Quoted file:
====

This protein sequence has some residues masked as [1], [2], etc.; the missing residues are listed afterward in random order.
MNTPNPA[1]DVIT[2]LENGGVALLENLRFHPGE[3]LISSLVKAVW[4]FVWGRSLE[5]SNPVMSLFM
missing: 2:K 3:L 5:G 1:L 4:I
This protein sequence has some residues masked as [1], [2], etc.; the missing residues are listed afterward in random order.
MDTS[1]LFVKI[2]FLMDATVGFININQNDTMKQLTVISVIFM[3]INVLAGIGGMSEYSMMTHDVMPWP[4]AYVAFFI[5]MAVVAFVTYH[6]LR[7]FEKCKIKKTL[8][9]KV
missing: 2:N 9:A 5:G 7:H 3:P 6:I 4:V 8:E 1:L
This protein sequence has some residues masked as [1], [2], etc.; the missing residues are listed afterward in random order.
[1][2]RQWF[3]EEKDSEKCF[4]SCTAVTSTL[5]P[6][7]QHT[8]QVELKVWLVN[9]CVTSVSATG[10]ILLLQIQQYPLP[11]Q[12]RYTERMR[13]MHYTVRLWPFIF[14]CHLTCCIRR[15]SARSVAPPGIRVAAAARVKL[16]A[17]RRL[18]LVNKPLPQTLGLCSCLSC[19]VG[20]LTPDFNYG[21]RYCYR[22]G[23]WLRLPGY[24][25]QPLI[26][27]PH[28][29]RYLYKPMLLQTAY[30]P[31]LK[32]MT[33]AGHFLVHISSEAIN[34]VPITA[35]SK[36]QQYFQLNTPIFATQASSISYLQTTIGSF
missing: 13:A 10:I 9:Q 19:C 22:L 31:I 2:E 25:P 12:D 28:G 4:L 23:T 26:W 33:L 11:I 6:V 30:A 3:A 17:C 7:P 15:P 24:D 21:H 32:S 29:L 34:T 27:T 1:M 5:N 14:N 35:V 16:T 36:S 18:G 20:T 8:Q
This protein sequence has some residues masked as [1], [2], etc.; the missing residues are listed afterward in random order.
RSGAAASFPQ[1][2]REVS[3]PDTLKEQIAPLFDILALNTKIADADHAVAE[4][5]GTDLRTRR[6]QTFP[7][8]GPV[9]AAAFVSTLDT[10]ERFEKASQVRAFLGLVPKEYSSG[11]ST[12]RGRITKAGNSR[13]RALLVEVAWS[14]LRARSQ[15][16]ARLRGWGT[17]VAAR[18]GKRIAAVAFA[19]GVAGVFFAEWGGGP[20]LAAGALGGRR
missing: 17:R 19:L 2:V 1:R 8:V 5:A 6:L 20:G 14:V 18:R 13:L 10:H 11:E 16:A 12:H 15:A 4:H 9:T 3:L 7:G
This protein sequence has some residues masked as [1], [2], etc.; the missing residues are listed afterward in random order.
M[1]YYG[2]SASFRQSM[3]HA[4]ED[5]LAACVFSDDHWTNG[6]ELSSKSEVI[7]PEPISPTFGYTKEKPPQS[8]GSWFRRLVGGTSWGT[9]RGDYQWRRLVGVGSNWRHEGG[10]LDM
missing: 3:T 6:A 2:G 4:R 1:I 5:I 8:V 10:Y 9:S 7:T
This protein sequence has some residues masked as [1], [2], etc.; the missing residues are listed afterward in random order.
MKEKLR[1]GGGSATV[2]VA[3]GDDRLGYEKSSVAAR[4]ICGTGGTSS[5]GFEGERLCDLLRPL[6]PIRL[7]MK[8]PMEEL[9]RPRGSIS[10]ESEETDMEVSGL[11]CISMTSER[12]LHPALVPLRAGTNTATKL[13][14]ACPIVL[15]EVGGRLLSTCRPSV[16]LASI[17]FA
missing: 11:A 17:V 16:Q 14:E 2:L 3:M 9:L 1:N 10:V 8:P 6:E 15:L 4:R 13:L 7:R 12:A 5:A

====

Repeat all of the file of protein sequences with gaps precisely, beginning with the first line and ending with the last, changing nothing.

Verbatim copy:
This protein sequence has some residues masked as [1], [2], etc.; the missing residues are listed afterward in random order.
MNTPNPA[1]DVIT[2]LENGGVALLENLRFHPGE[3]LISSLVKAVW[4]FVWGRSLE[5]SNPVMSLFM
missing: 2:K 3:L 5:G 1:L 4:I
This protein sequence has some residues masked as [1], [2], etc.; the missing residues are listed afterward in random order.
MDTS[1]LFVKI[2]FLMDATVGFININQNDTMKQLTVISVIFM[3]INVLAGIGGMSEYSMMTHDVMPWP[4]AYVAFFI[5]MAVVAFVTYH[6]LR[7]FEKCKIKKTL[8][9]KV
missing: 2:N 9:A 5:G 7:H 3:P 6:I 4:V 8:E 1:L
This protein sequence has some residues masked as [1], [2], etc.; the missing residues are listed afterward in random order.
[1][2]RQWF[3]EEKDSEKCF[4]SCTAVTSTL[5]P[6][7]QHT[8]QVELKVWLVN[9]CVTSVSATG[10]ILLLQIQQYPLP[11]Q[12]RYTERMR[13]MHYTVRLWPFIF[14]CHLTCCIRR[15]SARSVAPPGIRVAAAARVKL[16]A[17]RRL[18]LVNKPLPQTLGLCSCLSC[19]VG[20]LTPDFNYG[21]RYCYR[22]G[23]WLRLPGY[24][25]QPLI[26][27]PH[28][29]RYLYKPMLLQTAY[30]P[31]LK[32]MT[33]AGHFLVHISSEAIN[34]VPITA[35]SK[36]QQYFQLNTPIFATQASSISYLQTTIGSF
missing: 13:A 10:I 9:Q 19:C 22:L 31:I 2:E 25:P 12:D 28:G 4:L 23:T 26:W 33:L 11:I 6:V 30:A 3:A 17:C 7:P 15:P 24:D 21:H 32:S 29:L 34:T 27:T 1:M 5:N 14:N 35:V 16:T 36:S 18:G 20:T 8:Q
This protein sequence has some residues masked as [1], [2], etc.; the missing residues are listed afterward in random order.
RSGAAASFPQ[1][2]REVS[3]PDTLKEQIAPLFDILALNTKIADADHAVAE[4][5]GTDLRTRR[6]QTFP[7][8]GPV[9]AAAFVSTLDT[10]ERFEKASQVRAFLGLVPKEYSSG[11]ST[12]RGRITKAGNSR[13]RALLVEVAWS[14]LRARSQ[15][16]ARLRGWGT[17]VAAR[18]GKRIAAVAFA[19]GVAGVFFAEWGGGP[20]LAAGALGGRR
missing: 17:R 19:L 2:V 1:R 8:V 5:A 6:L 20:G 14:V 18:R 13:L 10:H 11:E 16:A 12:H 15:A 4:H 9:T 3:L 7:G
This protein sequence has some residues masked as [1], [2], etc.; the missing residues are listed afterward in random order.
M[1]YYG[2]SASFRQSM[3]HA[4]ED[5]LAACVFSDDHWTNG[6]ELSSKSEVI[7]PEPISPTFGYTKEKPPQS[8]GSWFRRLVGGTSWGT[9]RGDYQWRRLVGVGSNWRHEGG[10]LDM
missing: 3:T 6:A 2:G 4:R 1:I 5:I 8:V 10:Y 9:S 7:T
This protein sequence has some residues masked as [1], [2], etc.; the missing residues are listed afterward in random order.
MKEKLR[1]GGGSATV[2]VA[3]GDDRLGYEKSSVAAR[4]ICGTGGTSS[5]GFEGERLCDLLRPL[6]PIRL[7]MK[8]PMEEL[9]RPRGSIS[10]ESEETDMEVSGL[11]CISMTSER[12]LHPALVPLRAGTNTATKL[13][14]ACPIVL[15]EVGGRLLSTCRPSV[16]LASI[17]FA
missing: 11:A 17:V 16:Q 14:E 2:L 3:M 9:L 1:N 10:V 8:P 6:E 15:L 4:R 13:L 7:R 12:A 5:A